Thursday, May 19th, 2011 at 11:24 am
Damn this looks like a pretty official operation. Cop the blow for cheap in Cali and then mail it to NYC where the coke is worth more and flip that sh*t. Then send the money back to LA mixed in with a bunch of mustard so the dogs can’t smell it. Plus they were sending batches of cash with half mill in them so they were definitely dealing with a decent amount of weight. Twenty bucks says Game name drops the hell out of this whole situation in order to appear more gangster. According to The Smoking Gun:
The Drug Enforcement Administration probe that has ensnared a well-known rap music manager is focusing on the shipment of kilos of cocaine from Los Angeles to New York by a narcotics ring that stashed the drug in “road cases” delivered to recording studios.
Payment for the cocaine was sent back to the West Coast in vacuum-sealed packages that were coated with mustard, the pungent smell of which was intended to conceal from drug-sniffing dogs the scent of narcotics on the currency.
To date, the ongoing investigation–which is being overseen by prosecutors in the U.S. Attorney’s Office in Brooklyn–has resulted in felony charges against about six defendants, several of whom are connected to the rap music industry.
Additionally, an arrest warrant has been issued for James Rosemond, the manager who represents the L.A. rapper The Game.
The DEA probe began in late-2009 when agents discovered that members of the narcotics ring were sending kilos of cocaine from L.A. to New York City via overnight delivery services like Federal Express. In return, packages of cash were being sent to Mail Boxes Etc. locations in L.A., where they were picked up by the cocaine suppliers.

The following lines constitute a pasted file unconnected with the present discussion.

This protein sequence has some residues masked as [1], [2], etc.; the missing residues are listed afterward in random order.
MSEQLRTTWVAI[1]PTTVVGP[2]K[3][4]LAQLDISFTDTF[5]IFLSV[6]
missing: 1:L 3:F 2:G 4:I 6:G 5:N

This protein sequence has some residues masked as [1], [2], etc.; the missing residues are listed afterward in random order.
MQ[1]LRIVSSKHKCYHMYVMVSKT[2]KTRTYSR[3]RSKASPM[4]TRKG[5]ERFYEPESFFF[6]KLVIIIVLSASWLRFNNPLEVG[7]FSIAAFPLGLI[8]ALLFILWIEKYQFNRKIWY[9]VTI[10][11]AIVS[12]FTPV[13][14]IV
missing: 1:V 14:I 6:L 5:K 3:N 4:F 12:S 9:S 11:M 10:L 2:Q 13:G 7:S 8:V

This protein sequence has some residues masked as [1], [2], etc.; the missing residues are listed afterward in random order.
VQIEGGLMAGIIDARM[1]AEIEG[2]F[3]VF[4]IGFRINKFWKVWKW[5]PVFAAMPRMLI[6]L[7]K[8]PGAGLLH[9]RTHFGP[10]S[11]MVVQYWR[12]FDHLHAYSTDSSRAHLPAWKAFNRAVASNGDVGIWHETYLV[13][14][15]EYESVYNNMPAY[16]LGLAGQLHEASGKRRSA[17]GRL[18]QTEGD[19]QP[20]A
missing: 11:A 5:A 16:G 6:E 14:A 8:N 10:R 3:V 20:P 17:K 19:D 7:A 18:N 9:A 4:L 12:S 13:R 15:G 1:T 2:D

At one point, federal agents seized three Federal Express boxes containing a total of $452,270 in cash that had been picked up by Maynard Coleman, an alleged member of the drug trafficking ring, at a Beverly Hills mail drop. The currency was found inside plastic bags that were “filled with yellow mustard,” according to an affidavit sworn by Agent Steven Miller.
During subsequent surveillance, Coleman was spotted driving on two different occasions to Mail Boxes Etc. with Henry Butler, whom the DEA identified as one of the ring’s principal cocaine suppliers. Miller reported that investigators last July recovered five kilos of cocaine that Butler sought to mail with the aid of Coleman (who says he works as a “producer/engineer” for Malibu Music Co.) and an unidentified woman.
In a sworn affidavit, DEA Agent Arthur Tracy described how members of the narcotics ring transitioned from using Federal Express to move its cocaine to shipping narcotics “in ‘road cases’ that normally store music equipment to various music studios in New York City.” Then, once “Abdullah or his underlings retrieved the road cases from the studios and distributed the cocaine in New York, they would then transport millions of dollars of proceeds from narcotics sales in road cases to music studios in Los Angeles.”